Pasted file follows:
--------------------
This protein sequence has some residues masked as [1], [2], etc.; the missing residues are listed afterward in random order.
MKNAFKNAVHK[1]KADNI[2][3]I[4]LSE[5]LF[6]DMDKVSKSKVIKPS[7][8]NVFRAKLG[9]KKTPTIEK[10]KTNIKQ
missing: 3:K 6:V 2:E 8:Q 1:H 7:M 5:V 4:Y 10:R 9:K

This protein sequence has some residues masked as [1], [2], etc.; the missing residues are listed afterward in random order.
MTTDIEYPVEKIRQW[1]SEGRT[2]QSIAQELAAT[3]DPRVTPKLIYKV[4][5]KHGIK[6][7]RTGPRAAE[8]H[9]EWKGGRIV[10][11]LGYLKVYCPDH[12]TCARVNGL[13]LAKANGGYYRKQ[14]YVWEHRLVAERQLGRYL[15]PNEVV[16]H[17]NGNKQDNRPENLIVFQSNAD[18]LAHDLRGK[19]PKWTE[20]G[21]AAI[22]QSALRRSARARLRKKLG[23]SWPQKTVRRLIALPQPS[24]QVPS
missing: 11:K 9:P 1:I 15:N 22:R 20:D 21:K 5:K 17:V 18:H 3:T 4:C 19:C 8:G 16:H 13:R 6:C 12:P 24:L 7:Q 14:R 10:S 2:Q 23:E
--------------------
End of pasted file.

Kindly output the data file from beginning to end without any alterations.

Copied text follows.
This protein sequence has some residues masked as [1], [2], etc.; the missing residues are listed afterward in random order.
MKNAFKNAVHK[1]KADNI[2][3]I[4]LSE[5]LF[6]DMDKVSKSKVIKPS[7][8]NVFRAKLG[9]KKTPTIEK[10]KTNIKQ
missing: 3:K 6:V 2:E 8:Q 1:H 7:M 5:V 4:Y 10:R 9:K

This protein sequence has some residues masked as [1], [2], etc.; the missing residues are listed afterward in random order.
MTTDIEYPVEKIRQW[1]SEGRT[2]QSIAQELAAT[3]DPRVTPKLIYKV[4][5]KHGIK[6][7]RTGPRAAE[8]H[9]EWKGGRIV[10][11]LGYLKVYCPDH[12]TCARVNGL[13]LAKANGGYYRKQ[14]YVWEHRLVAERQLGRYL[15]PNEVV[16]H[17]NGNKQDNRPENLIVFQSNAD[18]LAHDLRGK[19]PKWTE[20]G[21]AAI[22]QSALRRSARARLRKKLG[23]SWPQKTVRRLIALPQPS[24]QVPS
missing: 11:K 9:P 1:I 15:N 22:R 20:D 21:K 5:K 17:V 18:H 3:T 4:C 19:C 8:G 16:H 13:R 6:C 12:P 24:L 7:Q 14:R 10:S 2:Q 23:E